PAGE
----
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030518-bara-opn-zweifel-column

So Florida Gov. Rick Scott thinks that FBI Director Christopher Wray ought to step down because his agents dropped the ball in passing on information about school shooter Nikolas Cruz weeks before the tragedy in Parkland, Florida, on Valentine’s Day.

Actually, if I had my way Scott and his enablers in the Florida Legislature would be indicted as accessories to mayhem for their reckless dismissal of sensible gun laws that could have helped protect the kids and their teachers. Instead, he and the GOP-controlled Legislature have been passing legislation that makes it easier to buy and use guns.

It was clever of Scott to deflect his own culpability by contending that the real villain was the FBI director in Washington, D.C. — one of the favorite targets of Scott’s hero, Donald Trump. Gov. Scott is thinking about running for the U.S. Senate against one of Congress’ most prominent gun control advocates, Sen. Bill Nelson. And Trump has promised his full support. It wasn’t for nothing, after all, that Trump saw to it that Florida’s coastline was exempted from the Interior Department’s plan to allow offshore oil drilling on every other coastline. Wouldn’t want to hurt Scott’s chances, after all.

But shady dealings are part of Scott’s DNA. That he became governor of Florida is an anomaly in itself. He was the CEO of Columbia/HCA when the health care giant was charged with bilking Medicare out of $1.7 billion, the largest fraud in history. Under Scott’s tutelage, the corporation billed Medicare for appointments that never occurred and for providing care that never took place.

One might think that in Florida, of all places, where millions of retirees are on Medicare, there might have been some reluctance to trust this corporate miscreant with the reins of state government, but apparently not.

I nearly threw up when I saw Rick Scott standing next to the Broward County sheriff and the Parkland School District’s superintendent as they expressed their sorrow over what had just happened because we can’t get a handle on facing up to the nation’s out-of-control lust for guns.

It’s politicians like Scott, congressional leaders like Paul Ryan, state legislators like Wisconsin’s Robin Vos and his Republican colleagues Scott Walker and Attorney General Brad Schimel who all refuse to admit that we have a real problem here. Yes, shooters are likely to have mental problems, but how do they explain why it is that every other civilized country doesn’t come close to our gun deaths? Don’t they have mentally ill people, too?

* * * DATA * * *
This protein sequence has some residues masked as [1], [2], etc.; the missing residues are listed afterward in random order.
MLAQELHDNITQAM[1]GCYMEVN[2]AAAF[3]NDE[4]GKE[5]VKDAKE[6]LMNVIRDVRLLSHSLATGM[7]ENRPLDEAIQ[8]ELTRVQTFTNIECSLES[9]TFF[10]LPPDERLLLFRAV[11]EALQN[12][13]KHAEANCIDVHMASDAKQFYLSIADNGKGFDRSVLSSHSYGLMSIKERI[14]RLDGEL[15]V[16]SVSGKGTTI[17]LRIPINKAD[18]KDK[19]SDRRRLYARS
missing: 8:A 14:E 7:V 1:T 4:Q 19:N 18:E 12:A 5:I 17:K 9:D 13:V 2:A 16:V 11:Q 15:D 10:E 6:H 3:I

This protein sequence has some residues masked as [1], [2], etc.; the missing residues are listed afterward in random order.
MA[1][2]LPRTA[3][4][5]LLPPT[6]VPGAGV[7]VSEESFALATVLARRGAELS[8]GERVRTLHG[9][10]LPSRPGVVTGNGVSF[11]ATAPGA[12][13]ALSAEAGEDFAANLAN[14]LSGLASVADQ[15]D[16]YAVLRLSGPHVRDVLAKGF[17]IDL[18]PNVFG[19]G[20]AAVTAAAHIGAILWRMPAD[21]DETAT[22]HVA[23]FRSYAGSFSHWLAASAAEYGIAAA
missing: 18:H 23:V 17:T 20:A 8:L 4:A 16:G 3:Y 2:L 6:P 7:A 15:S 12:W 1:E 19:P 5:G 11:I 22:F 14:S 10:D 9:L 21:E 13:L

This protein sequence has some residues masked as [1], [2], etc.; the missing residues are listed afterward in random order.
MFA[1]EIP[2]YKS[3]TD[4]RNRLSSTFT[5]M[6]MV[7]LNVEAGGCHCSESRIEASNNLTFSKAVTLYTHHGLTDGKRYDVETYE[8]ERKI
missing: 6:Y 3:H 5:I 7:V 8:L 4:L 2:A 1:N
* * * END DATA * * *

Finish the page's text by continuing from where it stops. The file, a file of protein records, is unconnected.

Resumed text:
The state legislative leadership and Walker had no problem last month skipping hearings and short-circuiting the normal process to get their favorite legislation passed. But when last week they were asked to take time to consider improving background checks in the state, suddenly that wasn’t possible in such a “short time.”

While it was sickening to watch so many of our political leaders once again cower from meaningful action, it was heart-rending to watch students across the country mobilize to demand action. The students from Marjory Stoneman Douglas High were eloquent as they testified at the state’s capitol. If adults refuse to bring these gutless politicians to account, maybe the kids will succeed where we can’t. Eventually, they have to.

And then there are the teachers. Three of them died protecting their students on Valentine’s Day. You couldn’t help but tear up when the high-schoolers told of the adults’ incredible sacrifice. The New York Times last week wondered if our teachers today need to take on yet another role — serving as student shields against lunatics armed with weapons that are meant for war-time battlefields.

Wisconsin’s Schimel believes that everything would be better if only teachers were allowed to carry guns in school, standing at the ready to engage in a shooting spree with a mad person wielding an AR-15.

Yes, these teachers are the people that Republicans like Schimel decided were being paid too well, that their unions needed to be destroyed and they needed to fork over a significant amount of their wages to pay more for their health care and pensions, plus be limited to 2 percent pay increases, if lucky.

The bottom line is that there are too many Rick Scotts in control, including here in Wisconsin. Let’s be honest: It won’t get any better until the voters get rid of them.

Dave Zweifel is editor emeritus of The Capital Times. He can be reached by email at dzweifel@madison.com and on Twitter @DaveZweifel.

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